It is the ninth of Muharram and it is difficult to breathe. I attend your majalis like a guest unworthy of the honor but grateful for it. I sit at the edge of the congregation, in an uncomfortable corner at the doorsill, where the heat of the sun is at my back, because that is where the spiritual presence of your mother is said to be at such commemorations. How I love your mother, dear; the woman so nurturing and compassionate, The Messenger of Mercy said she was like a mother to her father; the Lady of Light, who died with a broken heart and a broken rib.

I am reminded of her when I see mothers of all ages attend your majalis. With what tremulous gazes these mothers look upon their children, when they rush up a flight of stairs with childish recklessness! With what a sinking heart would they cry out, if a child happened to fall? I cannot imagine what your mother, whose heart housed more compassion than all of creation, felt at the day you fell, with no one to come to your aid. Her chest must have constricted at the sight, on that day her rib broke once more. That day is tomorrow, and it is hard to breathe.

It is the ninth of Muharram, and I see nothing but beauty. My spirit is with the pilgrims weeping at your shrine, calling out your name with arms outstretched, as if longing to reach you and grasp your hand. My spirit, like a bird in flight, or an angel encircling your fallen body on the burning sands, soars over the heads of millions and settles on a pillar to gaze at your minarets. My spirit meets with scores of other spirits, oblivious to my existence and lost in the rapture of sadness. We cry out in unison our promise to Zahra, your mother, that we will not forget you. And we will not; we cannot. Our Lord decreed it. As long lives on His eternal memory, we cannot.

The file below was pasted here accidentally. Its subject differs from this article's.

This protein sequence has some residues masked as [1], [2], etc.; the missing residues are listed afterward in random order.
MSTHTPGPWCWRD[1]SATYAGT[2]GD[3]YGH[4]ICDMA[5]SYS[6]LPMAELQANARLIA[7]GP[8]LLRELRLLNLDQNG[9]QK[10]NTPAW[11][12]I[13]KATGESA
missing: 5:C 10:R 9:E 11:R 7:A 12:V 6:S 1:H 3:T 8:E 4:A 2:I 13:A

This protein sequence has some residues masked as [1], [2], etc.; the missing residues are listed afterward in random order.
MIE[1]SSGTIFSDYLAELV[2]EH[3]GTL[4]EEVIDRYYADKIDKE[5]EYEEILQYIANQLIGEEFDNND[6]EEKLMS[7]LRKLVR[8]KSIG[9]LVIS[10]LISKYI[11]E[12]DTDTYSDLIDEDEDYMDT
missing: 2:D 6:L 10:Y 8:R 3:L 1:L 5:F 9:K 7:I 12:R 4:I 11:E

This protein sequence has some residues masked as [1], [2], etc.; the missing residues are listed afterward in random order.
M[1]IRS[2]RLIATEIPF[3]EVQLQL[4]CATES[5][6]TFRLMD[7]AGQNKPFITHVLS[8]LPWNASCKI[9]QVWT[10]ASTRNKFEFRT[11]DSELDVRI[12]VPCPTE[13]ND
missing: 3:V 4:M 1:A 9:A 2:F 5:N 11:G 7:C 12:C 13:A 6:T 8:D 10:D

It is the ninth of Muharram, and as I prepare to walk to a majlis that will be hosting a funeral for you all night, I think of you. I think of your sister and the kind words you said to her. I think of her aching heart; the Lady who was denied the mercy of death on that day and instead bore the responsibility of grief. I think of your children, bright-eyed and innocent, who will come to see the vilest of human evils. I think of the parched sands and cracked lips, which will be quenched with blood on the coming day. I think of the loss and the gain. The loss of such lanterns of light from our world, and the gain our human race has received from their existence. I think how, despite being defeated in battle, through you, billions of people throughout the millennia found their Lord. I can testify with confidence that, like your father: by the Lord of the Kaaba, you have won.

I love you, not as a feigned memory or a figment of my imagination, nor as a vague figure from history faded with age, but as a present spirit here with me. By the grace of our Lord who is merciful to you and to me, you and your family can hear my call to you; can respond to my greetings and comfort me with the knowledge of your presence when my heart is troubled. By His mercy, you have not died but are alive still, and can witness the service your devotees provide in your name. I love you because, above everyone else, you love my Lord, and above everyone else I love your Lord, and He loves you and your family above everyone else. Through Him, I love you, and through Him, you know this.

It is the ninth of Muharram, and my heart is aching. And from you I turn to your mother, who was present at my birth when my mother called out her name, to say, “By God, O Zahra, I will not forget Hussain.”

Jennah Adam is an aspiring artist and novelist. She lives a quiet life with her family in the American suburbs accompanied by her fantasies, which are many and vivid.